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DL&W hopper & box cars from Nov 1925 on Steamtown site today


Brian Rochon
 


Eric Hansmann
 

This 1925 image illustrates an early application of an updated data presentation on all of these freight cars. The post-USRA data was often presented as such:

CAPACITY - covering two lines of figures for cubic feet and weight capacity
WT - which is the light weight

In early 1925, the ARA recommended removing the cubic capacity from the CAPACITY line to only present the car capacity in pounds. The WT stencil was altered to present as LIGHT WT, or LT WT. The LOAD LIMIT stencil was being considered about this time but wouldn't become an official recommendation for another year. These changes made all the data figures stenciled that area of the same units of measurement; pounds. The cubic feet data moved to the right side of the car with the dimensional info; IL, IH, etc. Some railroads began applying it early, as we see on these Lackawanna cars.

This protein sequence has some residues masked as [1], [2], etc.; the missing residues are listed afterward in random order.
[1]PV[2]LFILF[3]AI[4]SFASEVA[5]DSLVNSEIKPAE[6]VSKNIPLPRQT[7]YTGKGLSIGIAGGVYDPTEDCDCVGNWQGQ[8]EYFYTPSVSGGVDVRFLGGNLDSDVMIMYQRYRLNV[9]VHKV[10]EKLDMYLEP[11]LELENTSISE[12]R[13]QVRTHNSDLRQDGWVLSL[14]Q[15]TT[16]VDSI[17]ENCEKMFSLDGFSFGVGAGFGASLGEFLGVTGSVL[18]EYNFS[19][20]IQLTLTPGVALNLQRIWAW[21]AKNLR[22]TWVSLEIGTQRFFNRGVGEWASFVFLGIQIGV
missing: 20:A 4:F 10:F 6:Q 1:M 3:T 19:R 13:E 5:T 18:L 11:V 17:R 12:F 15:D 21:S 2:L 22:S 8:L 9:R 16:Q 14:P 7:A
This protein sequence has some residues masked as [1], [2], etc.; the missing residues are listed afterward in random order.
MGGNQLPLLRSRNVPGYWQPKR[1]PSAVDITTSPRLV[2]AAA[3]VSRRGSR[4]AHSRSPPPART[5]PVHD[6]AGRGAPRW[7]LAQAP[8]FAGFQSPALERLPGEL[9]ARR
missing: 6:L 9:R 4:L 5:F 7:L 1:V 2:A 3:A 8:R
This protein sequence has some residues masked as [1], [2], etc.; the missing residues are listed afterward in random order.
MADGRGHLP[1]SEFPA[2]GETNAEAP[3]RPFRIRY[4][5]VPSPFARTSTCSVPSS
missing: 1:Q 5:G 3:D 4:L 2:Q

You will find builder photos of new cars from 1925 and 1926 the the earlier CAPACITY presentation, along with builder photos of cars with the updated preferences. IIRC, I have builder photos of two B&O freight cars. One built in late 1925 has the updated data presentation while another from early 1926 has the older data presentation applied. Here's a PDF illustrating two lettering guidelines of that period.

Note these cars all retain the hardware inventory listings on the right side of the car. This presentation would slowing fade from practice. 

Of course, a few railroads did their own thang (hello Northern Pacific!) until later in the 1930s. 

These are a few of the nuances to understand when modeling the mid-1920s. It really is fun! (Cue several eye rolls now....)


Eric Hansmann
Murfreesboro, TN


On December 7, 2019 at 7:10 AM Brian Rochon <berochon@...> wrote: